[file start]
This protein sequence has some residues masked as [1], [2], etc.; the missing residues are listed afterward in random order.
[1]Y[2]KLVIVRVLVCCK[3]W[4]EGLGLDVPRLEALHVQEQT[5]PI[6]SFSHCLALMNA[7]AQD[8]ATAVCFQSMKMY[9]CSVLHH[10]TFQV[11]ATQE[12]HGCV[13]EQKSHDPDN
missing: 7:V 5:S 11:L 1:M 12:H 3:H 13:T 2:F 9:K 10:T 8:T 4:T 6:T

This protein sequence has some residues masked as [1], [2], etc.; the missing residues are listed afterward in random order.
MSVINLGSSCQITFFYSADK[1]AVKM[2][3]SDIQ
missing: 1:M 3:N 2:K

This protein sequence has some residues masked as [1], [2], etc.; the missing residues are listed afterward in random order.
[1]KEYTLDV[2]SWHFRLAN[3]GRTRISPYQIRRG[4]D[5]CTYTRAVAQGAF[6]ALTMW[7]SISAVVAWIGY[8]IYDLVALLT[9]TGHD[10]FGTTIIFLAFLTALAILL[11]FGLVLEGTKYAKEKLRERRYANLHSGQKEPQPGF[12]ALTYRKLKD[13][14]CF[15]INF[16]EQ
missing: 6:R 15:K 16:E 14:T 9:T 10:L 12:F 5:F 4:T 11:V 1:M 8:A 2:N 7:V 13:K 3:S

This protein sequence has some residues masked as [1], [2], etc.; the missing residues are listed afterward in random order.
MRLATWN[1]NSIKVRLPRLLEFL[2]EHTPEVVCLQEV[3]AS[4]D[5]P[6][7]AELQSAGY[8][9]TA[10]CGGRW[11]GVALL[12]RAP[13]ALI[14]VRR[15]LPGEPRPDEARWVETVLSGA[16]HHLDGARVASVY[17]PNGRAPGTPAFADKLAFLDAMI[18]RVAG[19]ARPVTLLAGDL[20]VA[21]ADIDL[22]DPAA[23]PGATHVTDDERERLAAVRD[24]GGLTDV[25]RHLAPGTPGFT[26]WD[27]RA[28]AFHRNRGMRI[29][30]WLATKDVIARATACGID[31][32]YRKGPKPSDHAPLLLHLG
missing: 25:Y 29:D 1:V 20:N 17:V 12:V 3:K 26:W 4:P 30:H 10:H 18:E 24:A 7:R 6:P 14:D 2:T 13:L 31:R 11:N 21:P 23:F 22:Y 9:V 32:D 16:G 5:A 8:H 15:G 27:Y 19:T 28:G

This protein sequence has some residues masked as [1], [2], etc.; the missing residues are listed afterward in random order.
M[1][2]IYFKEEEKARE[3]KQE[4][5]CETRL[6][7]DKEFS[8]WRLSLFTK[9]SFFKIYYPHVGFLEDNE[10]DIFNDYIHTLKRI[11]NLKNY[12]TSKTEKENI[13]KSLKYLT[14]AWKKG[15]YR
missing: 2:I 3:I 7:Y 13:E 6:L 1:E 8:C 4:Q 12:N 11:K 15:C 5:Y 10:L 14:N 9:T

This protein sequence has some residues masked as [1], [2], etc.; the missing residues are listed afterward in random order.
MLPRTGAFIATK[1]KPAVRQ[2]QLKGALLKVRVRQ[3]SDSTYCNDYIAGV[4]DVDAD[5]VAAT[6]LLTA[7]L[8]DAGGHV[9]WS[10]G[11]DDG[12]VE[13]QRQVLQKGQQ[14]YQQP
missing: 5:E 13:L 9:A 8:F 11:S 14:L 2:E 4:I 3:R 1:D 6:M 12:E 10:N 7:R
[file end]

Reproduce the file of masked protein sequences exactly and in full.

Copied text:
This protein sequence has some residues masked as [1], [2], etc.; the missing residues are listed afterward in random order.
[1]Y[2]KLVIVRVLVCCK[3]W[4]EGLGLDVPRLEALHVQEQT[5]PI[6]SFSHCLALMNA[7]AQD[8]ATAVCFQSMKMY[9]CSVLHH[10]TFQV[11]ATQE[12]HGCV[13]EQKSHDPDN
missing: 7:V 5:S 11:L 1:M 12:H 3:H 13:T 2:F 9:K 10:T 8:T 4:T 6:T

This protein sequence has some residues masked as [1], [2], etc.; the missing residues are listed afterward in random order.
MSVINLGSSCQITFFYSADK[1]AVKM[2][3]SDIQ
missing: 1:M 3:N 2:K

This protein sequence has some residues masked as [1], [2], etc.; the missing residues are listed afterward in random order.
[1]KEYTLDV[2]SWHFRLAN[3]GRTRISPYQIRRG[4]D[5]CTYTRAVAQGAF[6]ALTMW[7]SISAVVAWIGY[8]IYDLVALLT[9]TGHD[10]FGTTIIFLAFLTALAILL[11]FGLVLEGTKYAKEKLRERRYANLHSGQKEPQPGF[12]ALTYRKLKD[13][14]CF[15]INF[16]EQ
missing: 6:R 15:K 16:E 14:T 9:T 10:L 12:F 5:F 4:T 11:V 1:M 8:A 2:N 7:V 13:K 3:S

This protein sequence has some residues masked as [1], [2], etc.; the missing residues are listed afterward in random order.
MRLATWN[1]NSIKVRLPRLLEFL[2]EHTPEVVCLQEV[3]AS[4]D[5]P[6][7]AELQSAGY[8][9]TA[10]CGGRW[11]GVALL[12]RAP[13]ALI[14]VRR[15]LPGEPRPDEARWVETVLSGA[16]HHLDGARVASVY[17]PNGRAPGTPAFADKLAFLDAMI[18]RVAG[19]ARPVTLLAGDL[20]VA[21]ADIDL[22]DPAA[23]PGATHVTDDERERLAAVRD[24]GGLTDV[25]RHLAPGTPGFT[26]WD[27]RA[28]AFHRNRGMRI[29][30]WLATKDVIARATACGID[31][32]YRKGPKPSDHAPLLLHLG
missing: 25:Y 29:D 1:V 20:N 17:V 12:V 3:K 26:W 4:P 30:H 10:H 18:E 24:A 7:R 6:P 14:D 2:T 13:L 31:R 11:N 21:P 23:F 22:Y 9:V 32:D 16:G 5:A 8:H 15:G 27:Y 19:T 28:G

This protein sequence has some residues masked as [1], [2], etc.; the missing residues are listed afterward in random order.
M[1][2]IYFKEEEKARE[3]KQE[4][5]CETRL[6][7]DKEFS[8]WRLSLFTK[9]SFFKIYYPHVGFLEDNE[10]DIFNDYIHTLKRI[11]NLKNY[12]TSKTEKENI[13]KSLKYLT[14]AWKKG[15]YR
missing: 2:I 3:I 7:Y 13:E 6:L 1:E 8:C 4:Q 12:N 11:K 15:C 5:Y 10:L 14:N 9:T

This protein sequence has some residues masked as [1], [2], etc.; the missing residues are listed afterward in random order.
MLPRTGAFIATK[1]KPAVRQ[2]QLKGALLKVRVRQ[3]SDSTYCNDYIAGV[4]DVDAD[5]VAAT[6]LLTA[7]L[8]DAGGHV[9]WS[10]G[11]DDG[12]VE[13]QRQVLQKGQQ[14]YQQP
missing: 5:E 13:L 9:A 8:F 11:S 14:L 2:E 4:I 3:R 1:D 6:M 12:E 10:N 7:R